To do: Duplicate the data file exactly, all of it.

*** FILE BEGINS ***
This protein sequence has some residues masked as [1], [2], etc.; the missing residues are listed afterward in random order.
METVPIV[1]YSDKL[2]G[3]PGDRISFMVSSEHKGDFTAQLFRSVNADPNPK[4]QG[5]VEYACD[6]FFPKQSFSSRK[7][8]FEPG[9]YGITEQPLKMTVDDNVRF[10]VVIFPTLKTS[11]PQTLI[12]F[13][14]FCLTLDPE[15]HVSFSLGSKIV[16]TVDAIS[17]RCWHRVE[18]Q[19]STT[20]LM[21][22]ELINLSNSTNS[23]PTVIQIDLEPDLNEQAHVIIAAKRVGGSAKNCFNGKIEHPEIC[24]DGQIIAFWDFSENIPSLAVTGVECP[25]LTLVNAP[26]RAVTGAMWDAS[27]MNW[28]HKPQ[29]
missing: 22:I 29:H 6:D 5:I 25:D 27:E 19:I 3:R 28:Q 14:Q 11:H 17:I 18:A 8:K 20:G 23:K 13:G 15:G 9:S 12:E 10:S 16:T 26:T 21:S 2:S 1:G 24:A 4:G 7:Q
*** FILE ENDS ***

This protein sequence has some residues masked as [1], [2], etc.; the missing residues are listed afterward in random order.
METVPIV[1]YSDKL[2]G[3]PGDRISFMVSSEHKGDFTAQLFRSVNADPNPK[4]QG[5]VEYACD[6]FFPKQSFSSRK[7][8]FEPG[9]YGITEQPLKMTVDDNVRF[10]VVIFPTLKTS[11]PQTLI[12]F[13][14]FCLTLDPE[15]HVSFSLGSKIV[16]TVDAIS[17]RCWHRVE[18]Q[19]STT[20]LM[21][22]ELINLSNSTNS[23]PTVIQIDLEPDLNEQAHVIIAAKRVGGSAKNCFNGKIEHPEIC[24]DGQIIAFWDFSENIPSLAVTGVECP[25]LTLVNAP[26]RAVTGAMWDAS[27]MNW[28]HKPQ[29]
missing: 22:I 29:H 6:D 5:I 25:D 27:E 19:I 3:R 28:Q 14:Q 11:H 17:I 18:A 8:K 20:G 23:K 13:G 15:G 9:S 12:E 10:S 16:T 26:T 21:S 2:S 1:G 24:A 4:G 7:Q